What are three examples of foreshadowing in 1984?

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accessteacher's profile pic

accessteacher | High School Teacher | (Level 3) Distinguished Educator

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I think one of the major examples you can think about and analyze is the use of dreams in this excellent, terrifying novel. A very important chapter for you to think about as far as dreams are concerned in Chapter 3, where Winston has a dream sequence concerning his Mother and Sister, but then also this dream moves on to include Julia:

The girl with dark hair was coming towards them across the field. With what seemed a single movement she tore off her clothes and flung them disdainfully aside... What overwhelmed him in that instant was admiration for the gesture with which she had thrown her clothes aside. With its grace and carelessness it seemed to annihilate a whole culture, a whole system of thought...

This dream then clearly foreshadows their sexual relationship, and also the way that they are, by their actions, trying to "annihilate a whole culture" by rebelling in such a way and embracing their true human desires and passions. Of course, it is only later on that they find out how futile this attempt is.

There is one example of foreshadowing. Now have another look at the novel and see if you can find some more. Good luck!

mwestwood's profile pic

mwestwood | College Teacher | (Level 3) Distinguished Educator

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Orwell utilizes things from the past, fears, and dreams as foreshadowing in his seminal work, 1984.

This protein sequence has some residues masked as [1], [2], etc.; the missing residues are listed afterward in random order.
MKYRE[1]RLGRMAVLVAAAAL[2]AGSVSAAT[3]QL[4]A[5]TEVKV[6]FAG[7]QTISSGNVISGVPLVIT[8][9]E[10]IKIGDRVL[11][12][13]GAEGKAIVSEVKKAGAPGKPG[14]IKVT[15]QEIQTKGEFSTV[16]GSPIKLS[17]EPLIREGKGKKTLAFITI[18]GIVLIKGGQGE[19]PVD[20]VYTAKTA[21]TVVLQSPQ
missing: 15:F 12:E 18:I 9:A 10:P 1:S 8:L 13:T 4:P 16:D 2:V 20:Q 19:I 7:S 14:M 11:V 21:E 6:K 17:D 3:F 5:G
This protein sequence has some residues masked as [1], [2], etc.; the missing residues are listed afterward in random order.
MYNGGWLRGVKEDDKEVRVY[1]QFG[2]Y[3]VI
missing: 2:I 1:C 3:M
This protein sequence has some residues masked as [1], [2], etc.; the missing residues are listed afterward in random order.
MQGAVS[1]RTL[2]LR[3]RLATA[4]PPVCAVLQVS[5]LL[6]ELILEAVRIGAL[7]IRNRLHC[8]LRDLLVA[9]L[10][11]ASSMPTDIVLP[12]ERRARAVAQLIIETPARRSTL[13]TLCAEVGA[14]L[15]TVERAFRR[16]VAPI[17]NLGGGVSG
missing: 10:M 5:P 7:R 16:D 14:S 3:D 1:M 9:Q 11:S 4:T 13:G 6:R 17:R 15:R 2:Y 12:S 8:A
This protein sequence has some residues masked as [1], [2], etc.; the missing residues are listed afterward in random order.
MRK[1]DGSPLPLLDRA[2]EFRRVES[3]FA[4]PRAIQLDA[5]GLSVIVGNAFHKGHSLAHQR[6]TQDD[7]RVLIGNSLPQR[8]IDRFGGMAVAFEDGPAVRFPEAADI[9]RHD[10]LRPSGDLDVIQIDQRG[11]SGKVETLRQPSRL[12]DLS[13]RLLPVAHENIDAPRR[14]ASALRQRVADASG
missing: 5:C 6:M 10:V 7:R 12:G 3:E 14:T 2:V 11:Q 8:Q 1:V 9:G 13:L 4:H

Here, then, are three examples of foreshadowing:

  • Things from the past

1. Winston's purchase of a diary in a secondhand store in the prole district foreshadows his later arrest because if this diary is found, he will suffer the consequences. While there are no longer any laws making his act illegal, Winston could still be killed.

...if detected it was reasonably certain that it would be punished by death, or at least twenty-five years in a forced-labor camp. (I, Ch. 1)

In addition, Winston writes subversive thoughts in his diary, thoughts such as "DOWN WITH BIG BROTHER." 

2. While visiting the shop of Mr. Charrington, where he purchases the diary, Winston sees a picture of St. Clements Dane. Along with the rhyme that Charrington partially recites, there is the ending rhyme whose final phrase foreshadows the defeat of Winston and Julia--"...here comes a chopper to chop off your head." Also, the picture itself later what covers the telescreen in their room where Winston and Julia meet and make love.

  • Fears and Dreams

Winston fears his impending death because he writes in his diary and because he engages in a love affair with Julia. 

Folly, folly, his heart kept saying: conscious, gratuitous suicidal folly! Of all the crimes that a Party member could commit, this one was the least possible to conceal. (II, Ch.4)

3. Winston is terrified of rats. When one pokes its head through a hole in the wall of their secret room, Julia throws a shoe at it. Winston asks her at what she pitched her shoe, and she tells him that it was a rat. "Rats!....In this room!" Winston exclaims in terror as he recalls a nightmare which includes Julia:

He was standing in front of a wall of darkness, and on the other side of it there was something unendurable, something too dreadful to be faced....(II, Ch.4)

This dream, of course, foreshadows Winston's torture in Room 101, and the cage of rats that O'Brien threatens to unleash upon him after his arrest. Winston is so terrified that he betrays Julia.


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